As far as the requested relief is concerned, 29 U.S.C. § 1132 provides for equitable relief. The appropriate remedy is to restore a beneficiary to the position he would have occupied but for the breach. Donovan v. Bierwirth, 754 F.2d 1049 (2d Cir.1985). Although courts have held that recovery for breach of fiduciary duty inures to the benefit of the Plan as a whole, this court has noted that this holding "applies to cases in which a beneficiary sues for breach of fiduciary duty which affects the plan as a whole," not to those affecting "the suing beneficiary in a unique way." Bartz, 709 F. Supp. at 829 n. 2. See also Villagomez v. AT & T Pension Plan, No. 90 C. 2620, 1991 WL 10657 at *3-4, 1991 U.S. Dist. LEXIS 747 at *10 (N.D.Ill. Jan. 22, 1991) (approving this distinction). The allegations in the complaint at hand involve instances of conduct affecting Healy specifically as a beneficiary or participant. Thus, insofar as Healy is asking to redress violations of fiduciary duties through equitable remedies, including declaratory judgment, injunction and constructive trust, he has properly brought this action.
Defendants next contend that this court should dismiss Healy's claim under 29 U.S.C. § 1140 because Healy has not alleged any effect on the employer-employee relationship. This section makes it unlawful to "discharge, fine, suspend, expel, discipline, or discriminate against a participant or beneficiary for exercising any right to which he is entitled under" a plan or "for the purpose of interfering with the attainment of any right to which such participant may become entitled under" a plan. *845 The exact perimeters of this section have not been fully developed judicially. See Deeming v. American Standard, Inc., 905 F.2d 1124, 1127 (7th Cir.1990). The clear language of the statute, however, covers actions directed at interfering with the attainment of rights, such as benefits, to which a participant may eventually become entitled. This section was intended to remedy discriminatory conduct designed to interfere with the attainment of either initial benefits or, for vested employees, additional benefits. Conkwright v. Westinghouse Elec. Corp., 933 F.2d 231, 236 (4th Cir. 1991).
To allege an act of discrimination under § 1140, the plaintiff needs to allege economic injury, the actual or constructive loss of employment, or a threat of violence. Newton v. Van Otterloo, 756 F. Supp. 1121, 1135 (N.D.Ind.1991). The economic injury can relate to the continuation of benefits itself under an ERISA plan. See Newton, 756 F. Supp. at 1137. Here, the alleged fraud against Healy was intended to prevent him from obtaining benefits.
A quick perusal of cases involving 29 U.S.C. § 1140 illustrates that fraudulent activity excluding an employee from participation in a benefit plan can constitute an act of discrimination. In Vogel v. Independence Fed. Sav. Bank, 692 F. Supp. 587, 593 (D.Md.1988), the court noted that "while it is true the section most commonly is applied when an employee is wrongfully terminated to prevent his pension rights from vesting, the language of the statute cannot be read so as to limit its application solely to those situations." In McGinnis v. Joyce, 507 F. Supp. 654, 657 (N.D.Ill.1981), the court held that threatening an employee with violence to prevent him from pursuing his lawsuit constituted a cognizable claim under 29 U.S.C. § 1140.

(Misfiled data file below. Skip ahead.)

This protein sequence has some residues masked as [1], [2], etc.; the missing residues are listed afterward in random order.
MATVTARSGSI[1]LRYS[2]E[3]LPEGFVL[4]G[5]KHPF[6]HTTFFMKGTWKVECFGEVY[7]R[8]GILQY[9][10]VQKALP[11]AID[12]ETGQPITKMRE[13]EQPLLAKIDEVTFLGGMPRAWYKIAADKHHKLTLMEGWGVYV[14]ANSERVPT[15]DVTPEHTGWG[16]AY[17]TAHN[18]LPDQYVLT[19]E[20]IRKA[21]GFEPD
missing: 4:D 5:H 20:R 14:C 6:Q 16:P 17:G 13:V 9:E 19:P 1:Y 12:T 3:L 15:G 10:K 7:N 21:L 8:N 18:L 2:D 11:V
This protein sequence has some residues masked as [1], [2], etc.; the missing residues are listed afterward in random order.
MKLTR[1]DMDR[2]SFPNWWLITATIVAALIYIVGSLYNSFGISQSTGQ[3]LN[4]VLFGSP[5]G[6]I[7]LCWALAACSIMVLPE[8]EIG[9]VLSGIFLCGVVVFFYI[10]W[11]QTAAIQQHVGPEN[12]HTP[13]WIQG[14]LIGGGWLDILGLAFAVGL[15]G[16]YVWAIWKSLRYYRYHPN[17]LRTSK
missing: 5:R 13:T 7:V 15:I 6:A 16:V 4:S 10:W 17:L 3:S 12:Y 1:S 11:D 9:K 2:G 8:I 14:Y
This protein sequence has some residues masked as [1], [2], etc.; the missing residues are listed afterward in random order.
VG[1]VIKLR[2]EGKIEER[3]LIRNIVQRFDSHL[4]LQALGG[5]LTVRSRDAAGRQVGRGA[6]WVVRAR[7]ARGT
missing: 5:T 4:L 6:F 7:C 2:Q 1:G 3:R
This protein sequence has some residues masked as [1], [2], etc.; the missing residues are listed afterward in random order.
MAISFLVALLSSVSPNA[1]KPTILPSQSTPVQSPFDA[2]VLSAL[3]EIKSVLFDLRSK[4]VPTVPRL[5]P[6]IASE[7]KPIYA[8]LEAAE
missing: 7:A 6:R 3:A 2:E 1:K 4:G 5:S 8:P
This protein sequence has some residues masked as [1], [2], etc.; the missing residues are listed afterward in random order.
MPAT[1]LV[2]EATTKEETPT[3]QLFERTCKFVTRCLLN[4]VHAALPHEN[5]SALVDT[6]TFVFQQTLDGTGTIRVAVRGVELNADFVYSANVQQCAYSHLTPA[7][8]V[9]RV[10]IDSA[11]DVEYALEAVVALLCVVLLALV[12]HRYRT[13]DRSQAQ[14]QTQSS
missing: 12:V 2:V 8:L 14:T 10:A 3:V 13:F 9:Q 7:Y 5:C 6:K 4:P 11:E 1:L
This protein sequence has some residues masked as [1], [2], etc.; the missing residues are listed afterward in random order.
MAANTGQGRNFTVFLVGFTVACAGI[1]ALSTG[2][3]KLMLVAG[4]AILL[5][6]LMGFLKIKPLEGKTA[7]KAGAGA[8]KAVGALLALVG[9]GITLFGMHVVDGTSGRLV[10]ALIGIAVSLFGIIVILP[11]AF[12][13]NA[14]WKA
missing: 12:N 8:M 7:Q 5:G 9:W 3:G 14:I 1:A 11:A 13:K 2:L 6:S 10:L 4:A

Further, a scheme aimed at avoiding future vesting of benefits would constitute an act of discrimination. Gavalik v. Continental Can Co., 812 F.2d 834, 857 (3rd Cir.1987), cert. denied, 484 U.S. 979, 108 S. Ct. 495, 98 L. Ed. 2d 492 (1987). In Gavalik, the employer devised a scheme which identified unfunded liabilities and laid off employees who had not yet become eligible for pension benefits. Id. As the Third Circuit noted, the primary purpose of 29 U.S.C. § 1140 "is to prevent employers from intentionally interfering with impending pension eligibility whether motivated by malice toward the particular employee(s) or by a general concern for the economic stability of the company." Id. at 857 n. 39. ERISA protects rights about to be earned "but frustrated due to unlawful employer action [and] benefits earned but not paid." Conkwright, 933 F.2d at 237.
An act of fraud directed at preventing an employee's pension benefits from accruing is analogous to threatening or harassing an employee in order to prevent the accrual of benefits. Healy alleges that Victor Axelrod intended to prevent Healy's pension eligibility through his discriminatory actions. Healy asserts defendants' actions constitute discrimination in that they singled him out and excluded him from participation in the pension benefit plan through alleged misrepresentations.
Last, defendants ask the court to dismiss Count IV on an estoppel basis without providing any supporting authority or argument. While the Seventh Circuit has held a party may properly set forth a claim for estoppel under 29 U.S.C. § 1132, see Black v. T.I.C. Inv. Co., 900 F.2d 112 (7th Cir.1990); Lockrey v. Leavitt Tube Employees Profit Sharing Plan, 748 F. Supp. 662 (N.D.Ill.1990), neither party briefed the issue and therefore the court will not address it. "A litigant who fails to press a point by supporting it with pertinent authority, or by showing why it is a good point despite a lack of supporting authority or in the face of contrary authority, forfeits the point. We will not do his research for him." United States v. Giovannetti, 919 F.2d 1223, 1230 (7th Cir.1990) (citations omitted).
For the above reasons, the defendants' motion to dismiss is denied.
IT IS SO ORDERED.NOTES
 Healy contends that the letter was merely a request for information and not a claim for benefits. The letter, which was attached to the complaint, reads in pertinent part:
I hereby request full information as to the amount of accrued benefits as defined in Article I, Section 1.1 of the Plan, including all retirement benefits, disability retirement benefits and death benefits provided under the Plan and hereby make a claim for benefits under Article II, Section 2.12 of the plan (emphasis added).